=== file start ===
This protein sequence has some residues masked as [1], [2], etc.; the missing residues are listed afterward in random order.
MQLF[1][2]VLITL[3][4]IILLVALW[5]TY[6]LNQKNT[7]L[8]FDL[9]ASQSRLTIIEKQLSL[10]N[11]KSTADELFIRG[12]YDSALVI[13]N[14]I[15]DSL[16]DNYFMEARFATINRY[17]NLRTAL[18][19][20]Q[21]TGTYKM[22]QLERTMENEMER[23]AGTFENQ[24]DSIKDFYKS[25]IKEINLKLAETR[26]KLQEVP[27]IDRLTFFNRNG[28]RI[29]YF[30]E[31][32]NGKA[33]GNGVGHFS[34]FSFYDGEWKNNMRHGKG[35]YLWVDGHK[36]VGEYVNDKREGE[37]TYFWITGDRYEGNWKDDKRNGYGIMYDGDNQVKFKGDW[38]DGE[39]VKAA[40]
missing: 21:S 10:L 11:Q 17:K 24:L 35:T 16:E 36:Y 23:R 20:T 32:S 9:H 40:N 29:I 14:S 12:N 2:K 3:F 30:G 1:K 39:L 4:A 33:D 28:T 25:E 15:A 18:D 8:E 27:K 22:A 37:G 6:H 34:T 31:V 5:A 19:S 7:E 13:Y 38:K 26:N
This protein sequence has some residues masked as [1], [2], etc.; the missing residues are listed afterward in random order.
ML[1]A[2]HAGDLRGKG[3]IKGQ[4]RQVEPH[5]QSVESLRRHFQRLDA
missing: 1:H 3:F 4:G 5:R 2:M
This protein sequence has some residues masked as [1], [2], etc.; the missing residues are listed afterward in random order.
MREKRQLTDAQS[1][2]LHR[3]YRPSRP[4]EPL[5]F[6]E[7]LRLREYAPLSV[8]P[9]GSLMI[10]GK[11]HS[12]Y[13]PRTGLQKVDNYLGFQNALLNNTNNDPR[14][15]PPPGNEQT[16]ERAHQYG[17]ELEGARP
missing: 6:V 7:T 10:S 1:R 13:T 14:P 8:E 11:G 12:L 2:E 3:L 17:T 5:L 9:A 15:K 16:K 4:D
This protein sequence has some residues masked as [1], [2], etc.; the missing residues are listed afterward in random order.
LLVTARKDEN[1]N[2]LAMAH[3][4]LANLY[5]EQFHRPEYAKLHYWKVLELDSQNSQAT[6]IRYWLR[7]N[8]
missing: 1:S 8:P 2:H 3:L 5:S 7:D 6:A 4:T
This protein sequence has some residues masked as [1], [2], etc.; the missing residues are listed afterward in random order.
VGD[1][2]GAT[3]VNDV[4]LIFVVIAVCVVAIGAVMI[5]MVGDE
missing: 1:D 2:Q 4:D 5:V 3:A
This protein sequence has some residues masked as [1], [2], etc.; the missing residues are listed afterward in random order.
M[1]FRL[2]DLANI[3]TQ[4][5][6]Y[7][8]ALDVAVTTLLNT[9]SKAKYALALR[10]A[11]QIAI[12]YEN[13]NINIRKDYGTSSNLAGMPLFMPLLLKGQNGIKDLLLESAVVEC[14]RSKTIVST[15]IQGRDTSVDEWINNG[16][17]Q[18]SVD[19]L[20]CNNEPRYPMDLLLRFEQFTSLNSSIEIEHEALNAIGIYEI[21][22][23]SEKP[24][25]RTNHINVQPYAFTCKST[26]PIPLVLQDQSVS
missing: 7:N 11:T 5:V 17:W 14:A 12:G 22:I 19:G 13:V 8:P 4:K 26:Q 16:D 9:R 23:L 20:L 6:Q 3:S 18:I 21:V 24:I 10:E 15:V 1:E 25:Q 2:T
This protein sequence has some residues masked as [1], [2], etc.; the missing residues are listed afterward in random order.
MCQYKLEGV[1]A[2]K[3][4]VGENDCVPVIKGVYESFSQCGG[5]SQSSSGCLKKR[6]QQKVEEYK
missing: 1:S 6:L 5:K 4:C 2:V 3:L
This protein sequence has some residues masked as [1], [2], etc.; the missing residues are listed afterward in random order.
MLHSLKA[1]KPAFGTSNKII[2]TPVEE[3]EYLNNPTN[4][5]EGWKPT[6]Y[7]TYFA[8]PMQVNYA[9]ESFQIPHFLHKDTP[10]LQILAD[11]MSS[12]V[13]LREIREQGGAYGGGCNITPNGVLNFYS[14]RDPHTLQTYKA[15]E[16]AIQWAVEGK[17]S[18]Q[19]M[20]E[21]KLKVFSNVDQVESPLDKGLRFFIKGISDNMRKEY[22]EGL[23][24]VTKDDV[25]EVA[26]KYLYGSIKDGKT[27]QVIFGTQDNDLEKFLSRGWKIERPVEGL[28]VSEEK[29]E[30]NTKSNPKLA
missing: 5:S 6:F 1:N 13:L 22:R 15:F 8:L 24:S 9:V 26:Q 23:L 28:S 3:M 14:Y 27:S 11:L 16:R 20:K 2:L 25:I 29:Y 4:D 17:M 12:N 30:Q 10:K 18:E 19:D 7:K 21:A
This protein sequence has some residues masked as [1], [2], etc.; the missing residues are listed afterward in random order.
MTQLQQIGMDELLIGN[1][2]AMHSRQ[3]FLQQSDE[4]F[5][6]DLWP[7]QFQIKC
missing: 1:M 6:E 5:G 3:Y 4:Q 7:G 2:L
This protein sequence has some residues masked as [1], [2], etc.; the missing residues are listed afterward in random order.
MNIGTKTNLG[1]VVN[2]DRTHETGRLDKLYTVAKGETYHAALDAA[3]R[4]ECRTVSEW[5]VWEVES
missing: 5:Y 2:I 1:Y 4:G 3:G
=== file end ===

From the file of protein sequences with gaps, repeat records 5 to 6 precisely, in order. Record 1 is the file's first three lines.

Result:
This protein sequence has some residues masked as [1], [2], etc.; the missing residues are listed afterward in random order.
VGD[1][2]GAT[3]VNDV[4]LIFVVIAVCVVAIGAVMI[5]MVGDE
missing: 1:D 2:Q 4:D 5:V 3:A
This protein sequence has some residues masked as [1], [2], etc.; the missing residues are listed afterward in random order.
M[1]FRL[2]DLANI[3]TQ[4][5][6]Y[7][8]ALDVAVTTLLNT[9]SKAKYALALR[10]A[11]QIAI[12]YEN[13]NINIRKDYGTSSNLAGMPLFMPLLLKGQNGIKDLLLESAVVEC[14]RSKTIVST[15]IQGRDTSVDEWINNG[16][17]Q[18]SVD[19]L[20]CNNEPRYPMDLLLRFEQFTSLNSSIEIEHEALNAIGIYEI[21][22][23]SEKP[24][25]RTNHINVQPYAFTCKST[26]PIPLVLQDQSVS
missing: 7:N 11:T 5:V 17:W 14:A 12:G 22:I 19:G 13:V 8:P 4:K 26:Q 16:D 9:R 23:L 20:L 6:Q 3:S 18:I 21:V 24:I 10:E 15:V 1:E 25:Q 2:T